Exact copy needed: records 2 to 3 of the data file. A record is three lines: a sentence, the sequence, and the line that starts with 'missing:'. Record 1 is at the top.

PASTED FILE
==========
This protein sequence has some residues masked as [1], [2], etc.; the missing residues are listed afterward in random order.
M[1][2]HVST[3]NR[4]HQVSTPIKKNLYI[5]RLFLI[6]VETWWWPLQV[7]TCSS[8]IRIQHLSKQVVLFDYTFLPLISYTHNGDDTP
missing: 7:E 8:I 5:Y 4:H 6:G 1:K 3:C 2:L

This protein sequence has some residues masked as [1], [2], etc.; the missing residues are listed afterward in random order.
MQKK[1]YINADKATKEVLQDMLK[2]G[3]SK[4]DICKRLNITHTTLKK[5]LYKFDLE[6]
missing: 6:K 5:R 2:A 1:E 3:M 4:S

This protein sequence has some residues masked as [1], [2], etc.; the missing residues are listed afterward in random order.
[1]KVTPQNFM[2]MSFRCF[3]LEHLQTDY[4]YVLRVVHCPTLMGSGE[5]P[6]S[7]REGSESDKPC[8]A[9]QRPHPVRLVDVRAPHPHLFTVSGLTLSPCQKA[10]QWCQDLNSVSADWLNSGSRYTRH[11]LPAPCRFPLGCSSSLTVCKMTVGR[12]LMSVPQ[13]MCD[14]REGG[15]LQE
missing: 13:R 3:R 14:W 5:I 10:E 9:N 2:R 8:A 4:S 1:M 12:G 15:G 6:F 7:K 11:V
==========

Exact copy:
This protein sequence has some residues masked as [1], [2], etc.; the missing residues are listed afterward in random order.
MQKK[1]YINADKATKEVLQDMLK[2]G[3]SK[4]DICKRLNITHTTLKK[5]LYKFDLE[6]
missing: 6:K 5:R 2:A 1:E 3:M 4:S

This protein sequence has some residues masked as [1], [2], etc.; the missing residues are listed afterward in random order.
[1]KVTPQNFM[2]MSFRCF[3]LEHLQTDY[4]YVLRVVHCPTLMGSGE[5]P[6]S[7]REGSESDKPC[8]A[9]QRPHPVRLVDVRAPHPHLFTVSGLTLSPCQKA[10]QWCQDLNSVSADWLNSGSRYTRH[11]LPAPCRFPLGCSSSLTVCKMTVGR[12]LMSVPQ[13]MCD[14]REGG[15]LQE
missing: 13:R 3:R 14:W 5:I 10:E 9:N 2:R 8:A 4:S 1:M 12:G 15:G 6:F 7:K 11:V